It’s been three months since Conor McGregor’s stunning TKO finish after just 40 seconds vs. Donald Cerrone at UFC 246. Multiple theories about Cowboy’s performance circulated, but he’s set the record straight in a recent ESPN interview.
During an interview with ESPN’s Brett Okamoto, the 37-year-old was honest upon reflection of his 14th career loss (36-14, 1 NC).
When asked whether he ‘felt good’ before the fight started, he responded saying:
“Nope, I didn’t. Donald showed up but Cowboy wasn’t there. Wrong guy showed up, couldn’t get going, excited, fired up and didn’t want to be there. It was crazy man, I don’t know why or how, how to change that but… I wish I had the answer.”
On when he began feeling this way:
“Two days before the fight. It was hard, I showed up there that morning and just wasn’t feeling it.”
He described the knockout defeat as one where he was constantly trying to get his bearings, from the opening bell to the head kick and TKO finish.
“When he came at me and ran, threw that big shot… man I hit his hip bone and that’s what started the whole [ending to the fight]. I grabbed ahold of him to get my bearings back, he did the jumping shoulder slam which compounded the fog in my brain, let go and head kicked me. There was no time to regroup, from the first second to the end.”
This was the quickest he has lost a fight too. Given the manner of his defeat, with seemingly no resistance or a tough challenge for McGregor, many were sceptical on whether he purposely underperformed or was simply fighting for a good paycheck.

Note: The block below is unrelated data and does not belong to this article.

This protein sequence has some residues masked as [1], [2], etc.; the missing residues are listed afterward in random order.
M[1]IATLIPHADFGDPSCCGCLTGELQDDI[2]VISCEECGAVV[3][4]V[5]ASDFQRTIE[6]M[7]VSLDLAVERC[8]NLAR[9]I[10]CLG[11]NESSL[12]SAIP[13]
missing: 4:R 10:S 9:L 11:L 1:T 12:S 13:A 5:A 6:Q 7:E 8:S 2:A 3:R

That notion is something he quickly shot down during his video interview, too:
“A lot of people said I threw the fight. I said man you got the wrong guy, there’s not enough money in the world [for me to do that]. The infrastructure of the UFC would have to be so corrupt for them to pay me, it’s asinine to even think that would be a thing.”
He’s now lost three successive UFC fights, with this bout being his welterweight return.
McGregor earned a Performance of the Night award, while becoming the first UFC fighter to hold knockout finishes in featherweight, lightweight and welterweight divisions. When asked on how Cerrone would describe the overall experience, he said:
“I can’t describe it, it’s like being in a spelling contest, you can’t spell and have to stand up in-front of the world and spell. You’re trying to convince yourself, fake it until you make it, but I don’t know. It’s tough, a weird sport.”
In the second of his new six-fight contract, Cowboy is set to face Anthony Pettis at UFC 249, which has been rescheduled for May 9.